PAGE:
asserts that the majority of these ingredients are not
properly dosed, have no scientific backing and/or have simply
been found to be completely ineffective, making
Defendant's claims on the Post-JYM label
“demonstrably false.” (ECF No. 28 at 10.)
Plaintiff and the Class assert that they would not have
purchased the Products had they known that the Products did
not contain proper doses of the ingredients listed on the
Products' labels and in Defendant's advertisements.
August 11, 2017, Defendant filed a Motion to Dismiss stating
that Plaintiff fails to state a claim for relief. (ECF No.
22.) On September 15, 2017, Plaintiff filed a response in
opposition (ECF No. 28), and Defendant filed a reply (ECF No.
31). Subsequently, Plaintiff filed a Supplemental
Response (ECF No. 36), and Defendant filed a
Supplemental Sur Reply (ECF No. 39).
12(b)(6) motion for failure to state a claim upon which
relief can be granted “challenges the legal sufficiency
of a complaint.” Francis v. Giacomelli, 588
F.3d 186, 192 (4th Cir. 2009) (citations omitted); see
also Republican Party of N.C. v. Martin, 980 F.2d 943,
952 (4th Cir. 1992) (“A motion to dismiss under Rule
12(b)(6) . . . does not resolve contests surrounding the
facts, the merits of a claim, or the applicability of
defenses.”). To be legally sufficient, a pleading must
contain a “short and plain statement of the claim
showing that the pleader is entitled to relief.”
12(b)(6) motion “should not be granted unless it
appears certain that the plaintiff can prove no set of facts
which would support its claim and would entitle it to
relief.” Mylan Labs., Inc. v. Matkari, 7 F.3d
1130, 1134 (4th Cir. 1993). When considering a Rule 12(b)(6)
motion, the court should accept as true all well-pleaded
allegations and should view the complaint in a light most
favorable to the plaintiff. Ostrzenski v. Seigel,
177 F.3d 245, 251 (4th Cir. 1999). “To survive a motion
to dismiss, a complaint must contain sufficient factual
matter, accepted as true, to ‘state a claim to relief
that is plausible on its face.'” Ashcroft v.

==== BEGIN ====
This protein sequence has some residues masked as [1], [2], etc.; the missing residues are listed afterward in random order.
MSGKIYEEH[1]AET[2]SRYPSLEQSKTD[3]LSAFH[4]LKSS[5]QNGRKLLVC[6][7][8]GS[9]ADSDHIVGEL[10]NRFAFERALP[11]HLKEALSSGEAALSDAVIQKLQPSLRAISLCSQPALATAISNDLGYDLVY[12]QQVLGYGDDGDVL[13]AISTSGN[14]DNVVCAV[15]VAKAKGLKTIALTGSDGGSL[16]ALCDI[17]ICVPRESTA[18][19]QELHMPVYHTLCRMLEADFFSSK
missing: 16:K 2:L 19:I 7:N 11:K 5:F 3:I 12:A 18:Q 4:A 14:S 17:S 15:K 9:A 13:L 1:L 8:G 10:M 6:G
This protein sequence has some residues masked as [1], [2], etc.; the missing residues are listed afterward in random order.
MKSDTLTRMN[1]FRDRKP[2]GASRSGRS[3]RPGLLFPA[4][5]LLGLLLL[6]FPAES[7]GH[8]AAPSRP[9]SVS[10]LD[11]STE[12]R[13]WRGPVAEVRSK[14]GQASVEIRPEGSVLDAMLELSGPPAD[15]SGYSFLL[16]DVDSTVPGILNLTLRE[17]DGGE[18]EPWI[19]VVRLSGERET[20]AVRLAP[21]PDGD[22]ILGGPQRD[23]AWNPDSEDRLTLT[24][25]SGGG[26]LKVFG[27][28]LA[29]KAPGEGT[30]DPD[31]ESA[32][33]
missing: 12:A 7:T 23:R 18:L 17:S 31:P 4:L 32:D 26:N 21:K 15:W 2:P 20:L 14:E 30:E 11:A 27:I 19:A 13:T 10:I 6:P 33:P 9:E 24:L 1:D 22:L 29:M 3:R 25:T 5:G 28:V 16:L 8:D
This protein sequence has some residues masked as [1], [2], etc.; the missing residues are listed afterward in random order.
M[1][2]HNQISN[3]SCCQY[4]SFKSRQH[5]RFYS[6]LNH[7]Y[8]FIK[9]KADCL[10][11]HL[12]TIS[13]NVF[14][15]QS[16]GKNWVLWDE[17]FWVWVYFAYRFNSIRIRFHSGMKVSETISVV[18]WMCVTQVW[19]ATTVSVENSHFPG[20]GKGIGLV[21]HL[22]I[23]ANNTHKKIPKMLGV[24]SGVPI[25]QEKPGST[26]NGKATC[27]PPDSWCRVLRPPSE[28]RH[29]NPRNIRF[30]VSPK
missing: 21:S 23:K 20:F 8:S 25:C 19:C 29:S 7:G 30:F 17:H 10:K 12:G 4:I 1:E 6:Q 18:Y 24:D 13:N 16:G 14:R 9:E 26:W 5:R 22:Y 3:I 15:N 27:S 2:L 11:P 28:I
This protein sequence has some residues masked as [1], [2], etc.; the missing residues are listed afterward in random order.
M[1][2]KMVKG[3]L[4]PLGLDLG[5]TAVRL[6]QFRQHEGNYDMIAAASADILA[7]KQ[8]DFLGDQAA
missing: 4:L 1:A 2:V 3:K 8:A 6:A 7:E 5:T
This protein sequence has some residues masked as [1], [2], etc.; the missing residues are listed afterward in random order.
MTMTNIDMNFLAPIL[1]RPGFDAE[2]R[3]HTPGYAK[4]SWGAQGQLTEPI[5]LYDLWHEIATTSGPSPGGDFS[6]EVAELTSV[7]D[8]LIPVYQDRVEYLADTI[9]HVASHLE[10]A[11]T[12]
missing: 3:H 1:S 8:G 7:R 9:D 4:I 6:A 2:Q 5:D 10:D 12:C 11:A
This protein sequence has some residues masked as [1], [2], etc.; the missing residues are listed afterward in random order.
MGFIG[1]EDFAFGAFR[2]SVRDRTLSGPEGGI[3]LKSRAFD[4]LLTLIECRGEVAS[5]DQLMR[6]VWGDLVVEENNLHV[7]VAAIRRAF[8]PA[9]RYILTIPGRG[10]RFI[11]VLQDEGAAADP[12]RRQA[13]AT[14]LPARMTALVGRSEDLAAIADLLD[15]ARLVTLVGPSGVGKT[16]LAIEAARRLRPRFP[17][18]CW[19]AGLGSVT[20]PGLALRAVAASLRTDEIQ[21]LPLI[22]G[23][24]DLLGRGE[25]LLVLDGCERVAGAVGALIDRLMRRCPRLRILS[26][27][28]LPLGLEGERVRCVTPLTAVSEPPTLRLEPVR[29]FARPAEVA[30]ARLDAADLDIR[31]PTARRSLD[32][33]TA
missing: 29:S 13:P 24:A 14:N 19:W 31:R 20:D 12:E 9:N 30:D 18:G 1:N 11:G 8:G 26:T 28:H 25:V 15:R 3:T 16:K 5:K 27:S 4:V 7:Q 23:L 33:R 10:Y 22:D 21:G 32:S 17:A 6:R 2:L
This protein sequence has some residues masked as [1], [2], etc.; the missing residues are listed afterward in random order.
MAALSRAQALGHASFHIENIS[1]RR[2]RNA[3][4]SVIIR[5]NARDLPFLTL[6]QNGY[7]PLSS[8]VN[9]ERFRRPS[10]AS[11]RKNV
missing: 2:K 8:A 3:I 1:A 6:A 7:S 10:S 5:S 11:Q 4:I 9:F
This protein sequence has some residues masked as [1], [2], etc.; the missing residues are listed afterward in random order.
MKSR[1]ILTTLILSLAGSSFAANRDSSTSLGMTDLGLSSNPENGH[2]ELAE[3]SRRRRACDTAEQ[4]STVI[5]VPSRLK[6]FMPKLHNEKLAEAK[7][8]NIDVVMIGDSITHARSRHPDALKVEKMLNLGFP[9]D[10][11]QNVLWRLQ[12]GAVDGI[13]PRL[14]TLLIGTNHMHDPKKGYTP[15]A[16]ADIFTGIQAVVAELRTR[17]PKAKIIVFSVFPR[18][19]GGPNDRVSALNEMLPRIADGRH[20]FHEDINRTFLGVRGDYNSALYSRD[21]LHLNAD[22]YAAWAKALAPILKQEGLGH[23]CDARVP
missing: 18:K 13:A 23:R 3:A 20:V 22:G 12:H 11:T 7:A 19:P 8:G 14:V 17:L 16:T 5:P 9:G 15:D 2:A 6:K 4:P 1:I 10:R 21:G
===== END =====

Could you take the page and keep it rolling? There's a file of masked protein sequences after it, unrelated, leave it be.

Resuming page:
Iqbal, 556 U.S. 662, 678 (2009) (quoting Bell
Atlantic Corp. v. Twombly, 550 U.S. 544, 570 (2007)).
“A claim has facial plausibility when the plaintiff
pleads factual content that allows the court to draw the
reasonable inference that the defendant is liable for the
misconduct alleged.” Id. (citing
Twombly, 550 U.S. at 556).
Breach of Express Warranties (Count I) and Breach of Implied
Warranties (Count II)
asserts that Counts I and II must be dismissed because
Plaintiff did not give the requisite notice to Defendant
prior to filing the express warranty claim or the implied
warranty claim. (ECF No. 22 at 11.) South Carolina law
requires that, after the acceptance of goods, “the
buyer must within a reasonable time after he discovers or
should have discovered any breach notify the seller of breach
or be barred from any remedy.” S.C. Code Ann.
§36-2-607(3)(a)(2013); Hitachi Elec. Devises (USA),
Inc. v. Platinum Techs, Inc., 366 S.C. 163, 169 (2005)
(dismissing a buyer's claims when he failed to give
reasonable notice). Plaintiff's claims are barred if he
fails to properly allege that he gave such notice of his
warranty claims prior to filing a lawsuit. See In re
Bausch & Lomb Inc. Contacts Lens Solution Prod. Liab.
Litig., 2008 WL 2308759, at *6 (D.S.C. Apr. 9, 2008)
(“There is no allegation in the amended complaint that
[plaintiffs] gave notice of the alleged breach, either within
a reasonable time or otherwise. Accordingly, [plaintiffs'